Venice is known to be the world’s most beautiful, most romantic city. This city is filled with treasures of beauty that could take months to explore.
The windy alleyways, wonderful architecture, mesmerizing waterways, and tantalizing cuisines tickle your taste buds; there is no reason to exclude Venice from your cruise adventure list.
Whether you are heading for a short stop in Venice on the day of your cruise departure or you want to spend a full night in the city, this Porto di Venezia travel guide lists:
Getting Around the Floating City
Transportation in the beautiful city of Venice is simple and cheap. You can travel around the city through its reliable transport services by water taxi, bus, and Vaporetto (a water bus, basically a boat that carries a lot of people).
Land taxis are limited here as automobiles are off-limits. Venice has six districts with different types of transport available in different areas for public use.
You don’t have to worry, though; Venice guarantees available public transportation 24/7.
Five Best Things to Do In Venice, Italy
Since you’ve gotten a handle on the means of transport in the Floating City, here are five things for you to explore in Venice.
Venice is a city of romance with bustling local life and notable historical buildings crafted with enticing architecture. Most tourist attractions in the city are located by the historic city center, easily accessible via public transport.
1. Take a gondola ride.
We would be remiss if we didn’t mention the quintessential tourist thing to do in Venice… even though it’s completely touristy, you just have to do it: taking a gondola ride.
You will find various spots around the canals of Venice where gondoliers have their gondolas ready and waiting for the next visitor to hop in for a ride. It’s not difficult to find them; you’ll probably pass by a lot of these spots just walking around the city.
At the time of writing, daytime gondola rides are 80 euros for a private 25 to 30-minute ride and can accommodate one to six people. At night, the price goes up to 120 euros for a ride of the same length.
This is a fixed price, so don’t try to negotiate it. If you want a longer tour, ask how much it will cost before your ride.
2. Ponte di Rialto
The Rialto Bridge or Ponte di Rialto is the oldest among the four bridges of the Grand Canal, built in the late 16th century. It was named after its builder, Antonio da Ponte, and is most popular because it resembles Renaissance architecture.
The Rialto Bridge has three walkways: the main walkway and two more along the outer balustrades. Along with this centuries-old bridge, you will find some small local shops selling Murano glass, linens, and handmade jewelry, which is exceptionally beautiful.
3. St. Mark’s Basilica
The Patriarchal Cathedral Basilica of Saint Mark, better known as “St. Mark’s Basilica,” is at the heart of Venice.
A cathedral church built in the 11th century nicknamed the ‘Church of Gold’ because of its captivating architecture and engineering. Fascinating mosaics, luxurious designs, ornate gold glass, and bronze statues fill the church.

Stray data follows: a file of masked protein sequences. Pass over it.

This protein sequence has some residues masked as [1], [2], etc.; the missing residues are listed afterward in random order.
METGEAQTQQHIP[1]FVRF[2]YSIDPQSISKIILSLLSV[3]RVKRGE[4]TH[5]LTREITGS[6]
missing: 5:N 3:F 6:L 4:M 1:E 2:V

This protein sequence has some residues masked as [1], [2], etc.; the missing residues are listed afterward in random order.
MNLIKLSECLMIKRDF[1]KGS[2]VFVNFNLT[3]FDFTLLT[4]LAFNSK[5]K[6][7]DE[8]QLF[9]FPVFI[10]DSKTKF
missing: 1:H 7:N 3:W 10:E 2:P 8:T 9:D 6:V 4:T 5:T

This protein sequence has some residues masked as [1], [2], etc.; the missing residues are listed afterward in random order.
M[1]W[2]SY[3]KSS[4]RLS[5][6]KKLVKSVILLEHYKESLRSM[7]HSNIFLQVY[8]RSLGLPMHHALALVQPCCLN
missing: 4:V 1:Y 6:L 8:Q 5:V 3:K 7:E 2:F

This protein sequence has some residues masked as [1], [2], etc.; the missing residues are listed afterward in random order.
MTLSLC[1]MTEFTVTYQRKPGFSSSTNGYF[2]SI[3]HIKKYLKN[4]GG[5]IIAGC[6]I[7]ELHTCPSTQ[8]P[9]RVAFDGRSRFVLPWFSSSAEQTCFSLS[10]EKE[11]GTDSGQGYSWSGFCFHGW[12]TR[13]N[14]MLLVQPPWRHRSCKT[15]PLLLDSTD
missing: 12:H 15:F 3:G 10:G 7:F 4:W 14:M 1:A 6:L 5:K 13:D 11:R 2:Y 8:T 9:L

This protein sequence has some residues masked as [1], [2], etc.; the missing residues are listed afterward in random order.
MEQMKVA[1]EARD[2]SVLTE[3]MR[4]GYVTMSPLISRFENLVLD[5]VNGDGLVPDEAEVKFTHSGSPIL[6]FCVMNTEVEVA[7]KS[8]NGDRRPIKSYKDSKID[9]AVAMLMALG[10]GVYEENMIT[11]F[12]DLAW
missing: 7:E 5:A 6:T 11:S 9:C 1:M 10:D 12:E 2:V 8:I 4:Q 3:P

The interior design is inspired by the Greek cross, but the Pala d’Oro, the high altar retable, is known as one of the finest artworks of Byzantine enamel.
4. Palazzo Ducale
The Palazzo Ducale, former residence of the Doge of Venice and now a museum, is the most popular place on the Grand Canal waterfront, known to be a Gothic masterpiece.
Built in the 14th century, its pink Veronese marble, dainty colonnades, and white Istrian stone scream opulence. The chambers, private apartments, courts, prisons, and glided ornamental structures of the great room are not to be forgotten.
The museum holds the ingenuity of Venetian art.
5. Bridge of Sighs
The white limestone bridge, popularly known as the Bridge of Sighs, was built in the 17th century by Antonio Contino to connect the Doge’s Palace interrogation rooms to the New Prison.
“Ponte Deisospiri,” or the Bridge of Sighs, is a realistic name given by Lord Byron, as the prisoners would sigh aloud when viewing the beautiful Venice for the last time before being locked in their cells.
It is also believed that the couple who kisses under this bridge at sunset on a gondola will cherish eternal love.
Walking in the City
If you are on a quest to explore the beauty of Venice within the city, you can walk; the only other means of getting around the city is by water.
The boats can get you from one place to another, but there is so much you don’t want to miss visiting on foot.
Things You Should Know Before Going to Venice
The local language of Venice is Italian, but you can find people speaking English in most tourist spots. The Venice Pavilion is the tourist information office nearest to the cruise port, only about a 30-minute stroll.
Best Time to Visit
Venice is an awkwardly crowded place and is especially hot in July and August. If your options are flexible, April, May, and October are good times to travel, considering the weather.
Local shops open Monday to Saturday from 9 a.m. to 7:30 p.m. and are usually closed on Sunday.
The market takes a lunch break between 1 p.m. and 4 p.m., so it is best to visit the market with that in mind. Most food shops are closed on Wednesday afternoon, and the gift and garment shops are closed on Monday morning.
Venice is known for its beauty, but also safety as well; it has a very low crime rate compared to much of Europe.
Nevertheless, it is vital not to go without protecting your personal belongings, especially in highly crowded tourist areas. Exposure to pickpocketing is a real possibility. Make sure you have the national emergency number on your phone, which is 112.
So, when are you going to make your trip to the most beautiful city in the world? Don’t forget to enjoy every moment of your journey and capture them on camera to reminisce in the future because this place is worth remembering for a lifetime.